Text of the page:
But ANU Vice-Chancellor Ian Young said ”the government is just being practical in these things”.

”We have seen over the last four years the demand-driven system has grown the cost to the budget significantly, now either the taxpayer is going to have to pay that or the student is going to have to pay that or the system will become impoverished … A slight change to the mix of what the taxpayer and the student affords is probably a good thing,” he said.

ANU Students’ Association president Cameron Wilson said disadvantaged students are already under-represented at the university and the budget reforms are likely to exacerbate inequality.

”Despite the equity scholarship fig leaf, disadvantaged students will have more and more trouble accessing university due to ballooning costs and dropping graduate incomes,” he said. ”We call on ANU to carefully consider and consult with students who are already crushed under huge student debts. ANU should have the best minds and not the best-paying minds.”

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Budget 2014 in words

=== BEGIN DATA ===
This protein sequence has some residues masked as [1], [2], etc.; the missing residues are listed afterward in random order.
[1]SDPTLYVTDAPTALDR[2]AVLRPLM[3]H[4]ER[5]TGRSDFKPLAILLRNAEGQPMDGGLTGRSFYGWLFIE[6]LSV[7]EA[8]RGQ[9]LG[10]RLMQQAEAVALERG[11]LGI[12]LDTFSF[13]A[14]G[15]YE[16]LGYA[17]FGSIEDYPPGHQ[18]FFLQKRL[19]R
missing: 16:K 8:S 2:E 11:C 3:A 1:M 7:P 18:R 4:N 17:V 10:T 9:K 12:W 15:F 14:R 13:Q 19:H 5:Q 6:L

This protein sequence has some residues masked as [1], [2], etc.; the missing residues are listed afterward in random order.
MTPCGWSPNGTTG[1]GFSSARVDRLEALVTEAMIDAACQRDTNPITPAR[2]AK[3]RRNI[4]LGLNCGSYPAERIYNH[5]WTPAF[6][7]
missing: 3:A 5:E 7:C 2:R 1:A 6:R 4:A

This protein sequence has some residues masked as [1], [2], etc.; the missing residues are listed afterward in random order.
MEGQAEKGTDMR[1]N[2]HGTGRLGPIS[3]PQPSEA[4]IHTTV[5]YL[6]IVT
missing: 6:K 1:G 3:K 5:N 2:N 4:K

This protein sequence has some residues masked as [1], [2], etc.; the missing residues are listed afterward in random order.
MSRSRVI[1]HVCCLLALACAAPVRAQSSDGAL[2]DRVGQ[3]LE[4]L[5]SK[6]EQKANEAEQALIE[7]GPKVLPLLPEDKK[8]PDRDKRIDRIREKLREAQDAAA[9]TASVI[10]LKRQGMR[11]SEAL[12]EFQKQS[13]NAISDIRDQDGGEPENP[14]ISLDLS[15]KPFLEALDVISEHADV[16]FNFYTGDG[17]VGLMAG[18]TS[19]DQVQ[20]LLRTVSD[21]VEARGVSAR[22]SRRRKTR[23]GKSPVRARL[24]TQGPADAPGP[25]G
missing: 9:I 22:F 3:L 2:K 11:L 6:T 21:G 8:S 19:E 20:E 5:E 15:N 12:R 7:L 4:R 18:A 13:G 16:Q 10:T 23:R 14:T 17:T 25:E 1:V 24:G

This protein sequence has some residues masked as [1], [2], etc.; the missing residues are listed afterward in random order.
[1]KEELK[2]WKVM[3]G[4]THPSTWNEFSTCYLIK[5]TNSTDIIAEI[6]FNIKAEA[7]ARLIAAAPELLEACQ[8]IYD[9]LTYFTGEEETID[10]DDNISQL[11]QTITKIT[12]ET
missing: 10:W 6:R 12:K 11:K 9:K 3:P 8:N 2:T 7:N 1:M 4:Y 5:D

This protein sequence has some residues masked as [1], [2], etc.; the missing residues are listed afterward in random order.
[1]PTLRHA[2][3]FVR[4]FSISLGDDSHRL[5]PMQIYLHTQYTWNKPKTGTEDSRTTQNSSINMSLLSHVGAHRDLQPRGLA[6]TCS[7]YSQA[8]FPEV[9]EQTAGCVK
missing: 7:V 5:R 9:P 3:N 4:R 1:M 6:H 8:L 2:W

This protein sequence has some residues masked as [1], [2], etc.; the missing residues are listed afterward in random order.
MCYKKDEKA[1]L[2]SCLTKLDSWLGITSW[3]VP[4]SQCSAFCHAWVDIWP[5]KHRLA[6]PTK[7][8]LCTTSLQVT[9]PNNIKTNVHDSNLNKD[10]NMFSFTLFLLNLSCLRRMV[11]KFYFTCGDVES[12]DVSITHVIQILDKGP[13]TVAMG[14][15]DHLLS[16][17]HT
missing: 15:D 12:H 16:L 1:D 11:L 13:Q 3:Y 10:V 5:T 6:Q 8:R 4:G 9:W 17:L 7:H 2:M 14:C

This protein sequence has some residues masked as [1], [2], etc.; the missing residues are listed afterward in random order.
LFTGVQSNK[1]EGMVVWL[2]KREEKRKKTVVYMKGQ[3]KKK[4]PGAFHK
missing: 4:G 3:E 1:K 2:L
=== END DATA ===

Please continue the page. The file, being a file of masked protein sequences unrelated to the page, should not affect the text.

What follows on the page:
What story does Joe Hockey’s words on budget night really tell? We’ve bundled the more than 3500 of the Treasurer’s words from his first budget speech into this word cloud. The biggest words are the ones the Treasurer used most often. First, we manually removed the words ”madam speaker”, ”government”, ”budget”, ”year” and ”people” since they featured very large but that seemed to be more a matter of necessary repetition than significance. Common words were also automatically excluded. In sentiment at least, the budget speech appears overwhelmingly positive. Words like ”better”, ”research”, ”more”, ”new”, ”benefit”, ”help” and ”jobs” all loom large. Such as ”the government will help” and ”provide help to those most in need”. This is despite many arguing it is the toughest budget since John Howard’s post-election budget in 1996. But the word ”build” was the top-scorer, mentioned 26 times in Mr Hockey’s budget speech. As in ”build a stronger Australia”.  ”Billion” featured high, too, with 21 mentions, largely in the context of a reduced deficit, debt and improved investment.  ”Work” was also up there, although whether that is positive or negative depends on the context, of course. This was sometimes in the form of ”the government will work” but also in the LIberal Party rhetoric of ”those who can work, should work … work gives a sense of self”. As is often the case, what was left unsaid was perhaps even more revealing. The words ”environment” and ”climate change” did not appear in the speech once. Although the word ”carbon” made it in there three times: ”We are abolishing the carbon tax”, ”the abolition of the carbon tax” and ”without the carbon tax”. If you squint you can see the word ”student” in the bottom right buried between ”future” and ”increase”. The implication of which will not be lost on students, since universites have been given the freedom to set their own fees. ”SBS” and ”ABC” were also conspicuously absent, since the government has broken an election promise by cutting the broadcasters’ budgets by $43.5 million. ”Mining” was also low-key, with only five mentions in the Treasurer’s speech. Although, admittedly, that’s a 500 per cent increase on the  number of times Wayne Swan said the word in last year’s budget speech. The word ”foreign” only appeared twice, matching a budget in which the government slashed foreign aid by $7.9 billion over five years. ”Hospital” was also used just once when Mr Hockey said that a reduction in interest paid after the debt was reduced was ”more than enough money needed to construct 15 major new teaching hospitals every year”. Despite slashing billions from the Commonwealth’s share of hospital funding.